For the first time in nearly 40 years, a new source of water is flowing into the fish and wildlife conservation pool in John Martin Reservoir. That pool, which has historically been minimally maintained through the purchase of Colorado River water, is intended to provide a permanent pool of water to protect the reservoir's world-class fishery.
The improved maintenance of the permanent pool was made possible in May when the Arkansas River Compact Administration passed a historic resolution allowing Colorado Parks and Wildlife to run water in the Highland Ditch on the Purgatoire River in Bent County into John Martin Reservoir. Stipulations in the temporary agreement state that 6,000 acre-feet of water may be delivered during specific time periods, and with consideration of transit losses.
If the water flow goes as planned, CPW hopes to renew the agreement for 2018 and work to make it a permanent agreement.
The water agreement is the culmination of long negotiations between a variety of agencies including CPW, the Colorado Water Conservation Board, the Lower Arkansas Water Management Association and the Attorney General's office, and brought to fruition through extensive collaboration between the state engineers of Colorado and Kansas.
"This is really monumental," said Dan Prenzlow, manager of CPW's Southeast Region. "This is good for parks. It is good for fisheries. It's a really big deal and it's solving a decades-old problem."
Simply put, decades ago CPW bought a valuable water right that it hoped to use to maintain the permanent pool at John Martin. But it was barred by legal restraints from sending the water downstream. CPW hopes that continuation of this agreement will protect the permanent pool for the long term.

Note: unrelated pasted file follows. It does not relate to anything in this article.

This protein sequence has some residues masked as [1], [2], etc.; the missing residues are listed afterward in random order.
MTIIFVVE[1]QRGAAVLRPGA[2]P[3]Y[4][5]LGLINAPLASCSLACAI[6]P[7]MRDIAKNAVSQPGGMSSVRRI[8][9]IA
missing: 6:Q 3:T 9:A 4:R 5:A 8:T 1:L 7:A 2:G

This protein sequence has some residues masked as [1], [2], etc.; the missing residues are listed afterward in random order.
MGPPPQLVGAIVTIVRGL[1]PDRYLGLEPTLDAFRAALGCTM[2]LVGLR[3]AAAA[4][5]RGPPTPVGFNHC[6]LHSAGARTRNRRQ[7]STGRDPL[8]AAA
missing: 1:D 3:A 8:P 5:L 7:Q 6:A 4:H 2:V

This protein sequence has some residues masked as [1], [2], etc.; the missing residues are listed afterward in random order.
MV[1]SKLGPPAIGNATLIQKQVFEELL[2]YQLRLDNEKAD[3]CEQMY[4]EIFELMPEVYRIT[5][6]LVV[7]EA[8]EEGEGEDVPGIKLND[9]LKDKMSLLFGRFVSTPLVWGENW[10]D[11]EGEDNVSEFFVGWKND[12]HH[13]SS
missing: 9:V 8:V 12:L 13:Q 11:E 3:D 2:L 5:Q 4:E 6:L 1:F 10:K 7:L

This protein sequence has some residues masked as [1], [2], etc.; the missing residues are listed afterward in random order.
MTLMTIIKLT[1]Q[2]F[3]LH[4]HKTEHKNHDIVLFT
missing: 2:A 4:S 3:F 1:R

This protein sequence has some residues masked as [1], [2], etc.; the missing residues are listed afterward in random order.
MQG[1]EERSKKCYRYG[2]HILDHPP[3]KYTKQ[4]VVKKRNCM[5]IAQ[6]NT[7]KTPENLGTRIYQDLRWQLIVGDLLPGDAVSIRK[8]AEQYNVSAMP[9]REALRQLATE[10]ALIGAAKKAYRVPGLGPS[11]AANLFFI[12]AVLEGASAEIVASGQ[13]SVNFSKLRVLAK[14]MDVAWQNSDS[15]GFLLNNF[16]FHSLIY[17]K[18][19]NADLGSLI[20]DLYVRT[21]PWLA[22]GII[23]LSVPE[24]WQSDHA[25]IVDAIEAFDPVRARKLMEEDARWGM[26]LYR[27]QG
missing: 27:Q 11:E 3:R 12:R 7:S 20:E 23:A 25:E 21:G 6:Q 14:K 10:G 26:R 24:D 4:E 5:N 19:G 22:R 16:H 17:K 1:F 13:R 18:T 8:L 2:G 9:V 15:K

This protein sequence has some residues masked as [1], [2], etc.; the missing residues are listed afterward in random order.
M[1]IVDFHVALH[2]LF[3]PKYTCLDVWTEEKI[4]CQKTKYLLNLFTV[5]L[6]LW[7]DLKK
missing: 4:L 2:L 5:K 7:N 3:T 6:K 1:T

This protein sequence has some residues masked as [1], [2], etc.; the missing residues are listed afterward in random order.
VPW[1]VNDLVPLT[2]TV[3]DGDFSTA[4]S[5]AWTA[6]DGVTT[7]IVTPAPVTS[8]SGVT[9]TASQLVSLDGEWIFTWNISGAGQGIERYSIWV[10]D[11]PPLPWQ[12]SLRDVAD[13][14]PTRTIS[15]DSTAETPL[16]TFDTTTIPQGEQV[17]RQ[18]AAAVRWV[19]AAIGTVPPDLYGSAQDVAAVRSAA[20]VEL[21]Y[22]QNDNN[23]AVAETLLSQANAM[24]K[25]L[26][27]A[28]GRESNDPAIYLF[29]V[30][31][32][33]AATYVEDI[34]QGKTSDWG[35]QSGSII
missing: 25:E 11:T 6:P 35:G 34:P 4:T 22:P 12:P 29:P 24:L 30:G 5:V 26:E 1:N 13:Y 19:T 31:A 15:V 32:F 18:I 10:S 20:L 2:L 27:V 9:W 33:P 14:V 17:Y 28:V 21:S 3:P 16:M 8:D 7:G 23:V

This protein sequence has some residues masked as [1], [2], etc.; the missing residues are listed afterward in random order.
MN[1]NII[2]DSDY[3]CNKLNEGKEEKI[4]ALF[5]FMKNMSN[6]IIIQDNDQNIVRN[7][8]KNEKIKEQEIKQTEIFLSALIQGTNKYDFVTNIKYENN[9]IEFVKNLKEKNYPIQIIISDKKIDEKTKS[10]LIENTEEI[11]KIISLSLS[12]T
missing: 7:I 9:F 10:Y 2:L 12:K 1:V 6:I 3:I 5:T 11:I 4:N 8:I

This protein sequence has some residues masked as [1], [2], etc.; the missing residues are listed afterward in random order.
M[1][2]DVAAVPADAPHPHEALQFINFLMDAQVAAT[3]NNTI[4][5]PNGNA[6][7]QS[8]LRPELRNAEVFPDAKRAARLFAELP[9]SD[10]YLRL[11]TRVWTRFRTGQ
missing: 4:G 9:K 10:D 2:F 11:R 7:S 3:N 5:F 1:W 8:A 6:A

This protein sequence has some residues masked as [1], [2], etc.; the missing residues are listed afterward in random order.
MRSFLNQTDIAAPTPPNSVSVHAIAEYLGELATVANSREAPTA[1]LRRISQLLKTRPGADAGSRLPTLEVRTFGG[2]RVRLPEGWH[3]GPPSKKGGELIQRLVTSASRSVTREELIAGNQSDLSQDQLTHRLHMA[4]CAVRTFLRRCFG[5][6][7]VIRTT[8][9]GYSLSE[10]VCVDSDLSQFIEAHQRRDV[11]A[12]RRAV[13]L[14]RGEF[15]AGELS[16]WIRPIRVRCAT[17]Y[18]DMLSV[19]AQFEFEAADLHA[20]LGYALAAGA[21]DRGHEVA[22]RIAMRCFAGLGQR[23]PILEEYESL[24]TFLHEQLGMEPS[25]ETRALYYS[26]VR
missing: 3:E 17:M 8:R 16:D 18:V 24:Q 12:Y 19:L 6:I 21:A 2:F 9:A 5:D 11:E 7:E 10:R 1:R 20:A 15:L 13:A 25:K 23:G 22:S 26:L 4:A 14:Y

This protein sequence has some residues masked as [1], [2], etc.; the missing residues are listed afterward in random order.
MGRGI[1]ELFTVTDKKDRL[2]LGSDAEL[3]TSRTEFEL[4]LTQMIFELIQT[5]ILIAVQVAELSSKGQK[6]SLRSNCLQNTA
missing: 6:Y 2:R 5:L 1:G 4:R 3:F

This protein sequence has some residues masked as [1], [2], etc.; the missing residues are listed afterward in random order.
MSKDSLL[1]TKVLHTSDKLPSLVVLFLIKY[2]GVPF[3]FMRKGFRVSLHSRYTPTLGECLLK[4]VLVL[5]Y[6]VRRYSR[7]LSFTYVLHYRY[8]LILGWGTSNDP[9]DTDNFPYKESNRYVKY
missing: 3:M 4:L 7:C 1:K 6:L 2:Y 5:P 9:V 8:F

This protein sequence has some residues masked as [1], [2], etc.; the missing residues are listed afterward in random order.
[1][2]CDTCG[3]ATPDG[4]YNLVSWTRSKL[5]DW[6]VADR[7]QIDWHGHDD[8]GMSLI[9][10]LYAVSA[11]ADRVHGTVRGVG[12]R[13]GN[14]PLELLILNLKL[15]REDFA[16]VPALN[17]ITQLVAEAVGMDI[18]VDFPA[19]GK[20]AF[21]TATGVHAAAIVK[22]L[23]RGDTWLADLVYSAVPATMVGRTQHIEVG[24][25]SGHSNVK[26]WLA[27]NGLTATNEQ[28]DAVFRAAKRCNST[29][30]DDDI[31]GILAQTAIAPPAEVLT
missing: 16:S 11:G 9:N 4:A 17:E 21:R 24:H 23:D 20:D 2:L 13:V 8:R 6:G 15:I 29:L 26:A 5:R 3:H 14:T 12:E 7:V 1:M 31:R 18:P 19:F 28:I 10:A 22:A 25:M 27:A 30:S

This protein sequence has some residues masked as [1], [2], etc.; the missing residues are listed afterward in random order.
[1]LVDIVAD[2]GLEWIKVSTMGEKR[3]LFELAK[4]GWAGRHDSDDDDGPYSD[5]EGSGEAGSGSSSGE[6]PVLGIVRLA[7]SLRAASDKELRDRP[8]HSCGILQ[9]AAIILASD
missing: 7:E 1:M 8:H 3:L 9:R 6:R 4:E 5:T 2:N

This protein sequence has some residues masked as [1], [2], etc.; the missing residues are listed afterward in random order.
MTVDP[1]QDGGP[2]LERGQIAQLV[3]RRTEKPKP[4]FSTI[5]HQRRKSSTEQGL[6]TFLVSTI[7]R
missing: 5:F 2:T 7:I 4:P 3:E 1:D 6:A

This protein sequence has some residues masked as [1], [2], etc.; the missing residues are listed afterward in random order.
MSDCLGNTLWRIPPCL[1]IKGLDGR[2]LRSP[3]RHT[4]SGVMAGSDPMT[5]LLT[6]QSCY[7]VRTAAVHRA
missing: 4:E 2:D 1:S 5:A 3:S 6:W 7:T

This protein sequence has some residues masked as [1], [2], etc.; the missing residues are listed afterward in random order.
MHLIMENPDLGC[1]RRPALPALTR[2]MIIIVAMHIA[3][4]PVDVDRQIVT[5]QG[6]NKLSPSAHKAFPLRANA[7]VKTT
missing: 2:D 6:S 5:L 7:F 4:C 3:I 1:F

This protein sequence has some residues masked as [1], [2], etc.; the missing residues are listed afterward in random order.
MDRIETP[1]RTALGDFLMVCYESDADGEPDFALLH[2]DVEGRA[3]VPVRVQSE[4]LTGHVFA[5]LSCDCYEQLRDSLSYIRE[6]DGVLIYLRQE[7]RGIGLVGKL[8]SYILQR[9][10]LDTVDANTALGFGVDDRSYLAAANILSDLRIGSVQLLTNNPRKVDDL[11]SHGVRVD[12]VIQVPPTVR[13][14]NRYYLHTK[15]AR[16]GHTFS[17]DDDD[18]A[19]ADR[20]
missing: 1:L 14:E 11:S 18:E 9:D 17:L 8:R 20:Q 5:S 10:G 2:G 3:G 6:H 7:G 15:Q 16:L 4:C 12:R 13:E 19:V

"The result of this finer application of our water rights will be better protection of the fishery and boating resource at John Martin," said Brett Ackerman, CPW deputy regional manager who oversaw the negotiations for the pilot agreement. "With this agreement, we hope to keep the pool at John Martin closer to full.
"This will reduce the need and expense of fishery restoration after reservoir draw-downs, and abate the need to frequently purchase costly Colorado River water, saving the agency considerable money and resources."
Photos: (top) Recreation on John Martin Reservoir Courtesy Colorado Parks and Wildlife/Thomas Kimmel. (bottom) Headgates of the Highland Ditch on the Purgatoire River in Bent County releasing water now running into John Martin Reservoir to create a permanent pool. Courtesy Colorado Parks and Wildlife.